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The Jays mistimed their tanking plans
Boston's woes combined with the Yankees' injuries means the AL East is for the taking

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Saturday, April 20, 2019 – Page S11

TORONTO -- Three weeks into the season, the World Series champion Boston Red Sox are the worst team in the American League. Their offence has continued spring training into May.

Their best starter has adopted a new mound approach that might be called "batting practice." Everything in between is going wrong.

The New York Yankees are more a triage unit than a baseball team. A dozen starters are currently sidelined. Though not competing, the Yankees injury list is probably the 17th or 18th best team in Major League Baseball, which is a problem for both the Yankees and MLB.

Then there's the Toronto Blue Jays, staggering around near the bottom of the standing looking as if they aren't just bad at baseball, but still learning how to play it.

Four balls equals a walk. Try counting on your fingers.

The only team in the AL East with a winning record is Tampa Bay, a team few rated going into the season.

If not wide open, there is at least a crack in the division big enough to squeeze through. Tampa - a franchise that never tanks, but is constantly retrofitting with younger, cheaper talent - is in good position to exploit it.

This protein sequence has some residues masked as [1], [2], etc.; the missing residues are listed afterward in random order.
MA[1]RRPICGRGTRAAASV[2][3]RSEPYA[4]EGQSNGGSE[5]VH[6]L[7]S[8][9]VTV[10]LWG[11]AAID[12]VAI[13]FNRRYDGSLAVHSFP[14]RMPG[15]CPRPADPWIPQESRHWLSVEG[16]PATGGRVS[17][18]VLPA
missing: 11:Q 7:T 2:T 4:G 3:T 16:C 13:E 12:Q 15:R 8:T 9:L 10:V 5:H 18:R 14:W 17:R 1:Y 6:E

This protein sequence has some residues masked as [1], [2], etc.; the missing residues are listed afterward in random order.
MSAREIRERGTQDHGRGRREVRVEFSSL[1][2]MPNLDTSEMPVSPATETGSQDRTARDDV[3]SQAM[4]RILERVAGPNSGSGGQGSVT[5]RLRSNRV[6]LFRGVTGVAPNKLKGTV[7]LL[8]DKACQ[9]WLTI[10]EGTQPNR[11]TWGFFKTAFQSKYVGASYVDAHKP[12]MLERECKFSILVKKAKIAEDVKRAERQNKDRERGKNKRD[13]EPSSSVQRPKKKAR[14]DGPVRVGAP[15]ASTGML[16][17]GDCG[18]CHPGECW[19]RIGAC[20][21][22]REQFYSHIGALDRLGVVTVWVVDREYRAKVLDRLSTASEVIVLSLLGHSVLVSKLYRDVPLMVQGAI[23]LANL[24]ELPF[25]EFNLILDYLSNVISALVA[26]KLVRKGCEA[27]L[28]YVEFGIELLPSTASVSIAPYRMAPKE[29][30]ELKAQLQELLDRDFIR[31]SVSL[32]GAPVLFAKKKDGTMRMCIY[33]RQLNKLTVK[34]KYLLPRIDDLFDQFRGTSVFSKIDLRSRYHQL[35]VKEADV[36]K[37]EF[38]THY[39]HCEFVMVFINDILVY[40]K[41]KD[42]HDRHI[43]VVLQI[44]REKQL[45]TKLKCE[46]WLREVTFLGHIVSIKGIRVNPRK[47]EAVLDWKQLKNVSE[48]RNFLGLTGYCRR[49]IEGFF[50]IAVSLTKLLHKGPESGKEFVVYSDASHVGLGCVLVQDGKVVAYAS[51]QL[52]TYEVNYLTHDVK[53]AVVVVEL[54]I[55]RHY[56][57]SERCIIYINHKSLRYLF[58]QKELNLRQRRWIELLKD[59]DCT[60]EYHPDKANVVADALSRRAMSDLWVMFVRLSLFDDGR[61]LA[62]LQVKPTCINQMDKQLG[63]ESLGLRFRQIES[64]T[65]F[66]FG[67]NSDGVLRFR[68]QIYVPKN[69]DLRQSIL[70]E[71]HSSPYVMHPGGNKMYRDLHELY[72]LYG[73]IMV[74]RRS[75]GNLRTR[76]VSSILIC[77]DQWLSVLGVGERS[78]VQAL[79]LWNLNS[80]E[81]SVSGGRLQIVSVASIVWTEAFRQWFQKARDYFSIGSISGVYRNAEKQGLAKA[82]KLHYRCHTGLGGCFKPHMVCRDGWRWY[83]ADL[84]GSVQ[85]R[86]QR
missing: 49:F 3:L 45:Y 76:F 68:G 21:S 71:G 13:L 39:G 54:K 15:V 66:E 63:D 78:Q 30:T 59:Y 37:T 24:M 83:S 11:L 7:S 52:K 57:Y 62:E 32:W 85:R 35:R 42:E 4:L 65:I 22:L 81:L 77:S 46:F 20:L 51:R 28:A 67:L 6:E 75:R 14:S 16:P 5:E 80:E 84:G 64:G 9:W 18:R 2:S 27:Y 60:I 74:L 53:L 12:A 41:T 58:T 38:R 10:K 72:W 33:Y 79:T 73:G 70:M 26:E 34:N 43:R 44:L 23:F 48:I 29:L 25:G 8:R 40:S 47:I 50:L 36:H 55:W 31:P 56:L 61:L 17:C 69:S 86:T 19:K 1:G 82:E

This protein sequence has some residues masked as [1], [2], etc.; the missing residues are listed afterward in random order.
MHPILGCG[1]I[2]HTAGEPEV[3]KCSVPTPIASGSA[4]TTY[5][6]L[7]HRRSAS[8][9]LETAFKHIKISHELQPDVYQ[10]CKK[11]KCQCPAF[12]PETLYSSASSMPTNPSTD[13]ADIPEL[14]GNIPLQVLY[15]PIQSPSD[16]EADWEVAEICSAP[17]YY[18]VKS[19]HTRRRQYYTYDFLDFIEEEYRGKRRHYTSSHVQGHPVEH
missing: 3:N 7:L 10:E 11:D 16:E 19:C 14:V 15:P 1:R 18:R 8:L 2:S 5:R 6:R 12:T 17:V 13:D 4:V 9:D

What's different in Tampa? Unlike baseball's haves, Florida's have-nots can't tell fans, "Hey, we're going to be suuuuuper awful this year. Aren't you guys stoked?!"

Even when the team is good, Rays games are as well attended as varsity volleyball. If they were bad on purpose, the bleachers would be postapocalyptic.

Only the suckers in certain well-heeled, overpriced cities keep the faith after the team pretty much announces there is no point in doing so.

That said, it's early. But it is never too early to begin hurling accusations. And it's beginning to look as though the Jays picked the worst possible year to begin their long-delayed tank. Quelle surprise.

This is a good moment to go back over the philosophy of the tank as it applies in the majors and the con that underlies it.

The proposition is that, under some circumstances, not trying is preferable to trying. This belief is grounded in the assumption that everyone else will do exactly what you expect them to.

Since they were great last year, the Red Sox will be great again.

Ditto the Yankees, etc., etc. If you go deep enough down this rabbit hole, there really isn't much point in playing the regular season at all. Let a computer model figure it out, then move directly to the chaos of the playoffs.

A couple of problems here. For one, humans do not always perform as predicted. Last season, you'd have paid just about anything to get Chris Sale (the sputtering Boston starter). This year, you wouldn't let him in the clubhouse for fear he'd start touching things and they'd burst into flame. Outcomes are foreseeable only to a point.

Second, the tank - at least the MLB tank - is a terrible lie. There is an advantage to be had from it. It accrues largely to the team's bottom line.